Phillips Exeter Academy in New Hampshire is the latest elite preparatory school to be forced to deal with the aftermath of sexual abuse allegations against its teachers and staff. The school announced in mid-April that is was firing a second teacher after he reported inappropriate relations with students that occurred decades ago.
The school disclosed in March of 2016 that it had fired a teacher in 2011 because of sexual misconduct throughout the 1970s and 1980s. The announcement concerning that abuse, according to the school, was delayed to protect the victim.
In the April 17, 2016 edition of the New York Times, Robert M. Hoatson, a former Catholic priest and co-founder of Road to Recovery, a sexual abuse survivors’ support organization stated that he believes the popularity of the Oscar winning movie addressing sexual abuse within the Catholic Church, Spotlight, helped victims speak out about their abuse.
Other recent events also play a role in encouraging victims to speak out. According to the New York Times’ review of police documents, an Exeter teacher came forward with information in 2011 about teacher Rick Schubart after news of the Penn State sex scandal became public. Schubart was a popular history teacher at Exeter in the 1970s and accused of having sex with an of-age female student and abusing an underage female student.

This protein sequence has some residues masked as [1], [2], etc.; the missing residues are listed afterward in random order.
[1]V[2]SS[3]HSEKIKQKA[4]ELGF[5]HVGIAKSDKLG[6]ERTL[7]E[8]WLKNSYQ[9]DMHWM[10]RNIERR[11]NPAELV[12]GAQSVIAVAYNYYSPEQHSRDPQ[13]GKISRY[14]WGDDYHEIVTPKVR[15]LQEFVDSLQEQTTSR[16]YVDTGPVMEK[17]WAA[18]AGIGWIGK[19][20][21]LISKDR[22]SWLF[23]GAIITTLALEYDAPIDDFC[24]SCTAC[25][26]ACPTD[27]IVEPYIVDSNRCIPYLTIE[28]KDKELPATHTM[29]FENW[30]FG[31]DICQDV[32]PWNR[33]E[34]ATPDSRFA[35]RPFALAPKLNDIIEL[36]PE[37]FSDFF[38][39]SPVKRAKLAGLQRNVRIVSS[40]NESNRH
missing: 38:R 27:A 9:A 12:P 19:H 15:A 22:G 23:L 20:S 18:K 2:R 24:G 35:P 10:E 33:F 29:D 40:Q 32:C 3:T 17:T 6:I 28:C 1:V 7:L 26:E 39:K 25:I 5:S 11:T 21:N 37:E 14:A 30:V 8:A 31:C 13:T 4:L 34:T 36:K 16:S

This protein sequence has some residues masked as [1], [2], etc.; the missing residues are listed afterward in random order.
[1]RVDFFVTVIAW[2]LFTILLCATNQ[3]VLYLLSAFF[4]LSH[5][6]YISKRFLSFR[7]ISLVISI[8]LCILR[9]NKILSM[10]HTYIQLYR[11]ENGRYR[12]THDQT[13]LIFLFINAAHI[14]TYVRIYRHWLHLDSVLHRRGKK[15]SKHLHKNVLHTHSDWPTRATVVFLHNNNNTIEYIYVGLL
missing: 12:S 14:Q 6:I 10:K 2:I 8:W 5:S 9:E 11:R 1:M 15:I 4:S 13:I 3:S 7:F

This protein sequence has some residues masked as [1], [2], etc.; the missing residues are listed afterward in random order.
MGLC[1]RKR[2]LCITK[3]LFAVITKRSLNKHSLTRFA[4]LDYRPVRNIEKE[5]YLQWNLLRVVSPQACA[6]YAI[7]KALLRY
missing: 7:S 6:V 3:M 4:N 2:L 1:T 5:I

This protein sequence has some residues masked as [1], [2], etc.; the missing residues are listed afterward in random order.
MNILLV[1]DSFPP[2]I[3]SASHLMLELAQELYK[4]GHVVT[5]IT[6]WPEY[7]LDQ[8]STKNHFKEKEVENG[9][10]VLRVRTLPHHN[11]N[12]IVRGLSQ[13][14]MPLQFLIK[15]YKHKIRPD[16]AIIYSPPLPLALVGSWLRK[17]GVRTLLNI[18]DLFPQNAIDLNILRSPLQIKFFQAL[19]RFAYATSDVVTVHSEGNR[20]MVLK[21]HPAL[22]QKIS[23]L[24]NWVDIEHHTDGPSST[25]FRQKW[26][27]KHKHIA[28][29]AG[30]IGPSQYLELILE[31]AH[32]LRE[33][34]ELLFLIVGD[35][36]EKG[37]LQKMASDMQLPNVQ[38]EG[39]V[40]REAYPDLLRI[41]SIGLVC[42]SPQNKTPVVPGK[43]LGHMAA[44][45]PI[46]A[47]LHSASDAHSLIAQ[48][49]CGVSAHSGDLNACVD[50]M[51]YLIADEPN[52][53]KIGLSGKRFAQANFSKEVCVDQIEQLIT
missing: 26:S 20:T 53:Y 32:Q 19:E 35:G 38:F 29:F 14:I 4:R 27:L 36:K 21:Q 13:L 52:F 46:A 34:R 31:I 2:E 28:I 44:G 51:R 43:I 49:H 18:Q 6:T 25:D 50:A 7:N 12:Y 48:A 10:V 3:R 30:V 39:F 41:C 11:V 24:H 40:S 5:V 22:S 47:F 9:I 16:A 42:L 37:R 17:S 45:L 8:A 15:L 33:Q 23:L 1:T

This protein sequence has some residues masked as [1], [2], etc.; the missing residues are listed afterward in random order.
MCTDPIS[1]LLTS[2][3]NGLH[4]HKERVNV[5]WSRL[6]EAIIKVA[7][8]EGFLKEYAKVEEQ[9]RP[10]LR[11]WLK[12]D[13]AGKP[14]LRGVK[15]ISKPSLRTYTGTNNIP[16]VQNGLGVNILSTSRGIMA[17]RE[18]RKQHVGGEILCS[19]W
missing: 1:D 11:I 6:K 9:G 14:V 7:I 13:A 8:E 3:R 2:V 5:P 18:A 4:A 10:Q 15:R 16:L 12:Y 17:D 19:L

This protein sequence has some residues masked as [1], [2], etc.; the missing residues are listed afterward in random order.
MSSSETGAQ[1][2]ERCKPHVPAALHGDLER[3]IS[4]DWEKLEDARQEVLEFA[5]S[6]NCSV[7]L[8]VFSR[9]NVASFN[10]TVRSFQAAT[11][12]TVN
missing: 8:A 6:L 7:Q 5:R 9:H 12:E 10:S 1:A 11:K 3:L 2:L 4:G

Following the release of the information related to Schubart, teacher Steve Lewis admitted to sexual relations he had with a student years ago. According to police, this was the only report they received against any of Exeter’s current teachers.
Exeter is not alone in its struggle to deal with sexual abuse. Throughout the last couple of years, sexual abuse allegations have rocked several private schools, including Horace Mann in the Bronx, Poly Prep in Brooklyn, the Hotchkiss School in Connecticut , and St. George’s School in Rhode Island.
Educators point out abuse is not exclusive to private schools, but some believe the institutions put children at higher risk, either because of the insular community at the schools, the on-campus dormitory living, the elite reputations of the schools, or a combination of the three.
Many also point to the fact that it makes sense for teachers to grow close to students because they are with them all of the time at boarding schools. This isn’t necessarily negative overall, but it creates a fertile breeding ground for abuse, making it easy for pedophiles to groom victims.
According to the New York Times, a 2004 analysis estimated 9.6 percent of students in public schools are exposed to abuse in some way, ranging from offensive sexual comments to rape. The good news is incidents of sexual abuse in public schools appear to be diminishing.
The 2013 Minnesota Student Survey, which is conducted every three years, showed that fewer than six percent of ninth-graders reported being touched or forced to touch an adult sexually. This was a new low, down from 13 percent in 1992, which was the first year the study was conducted.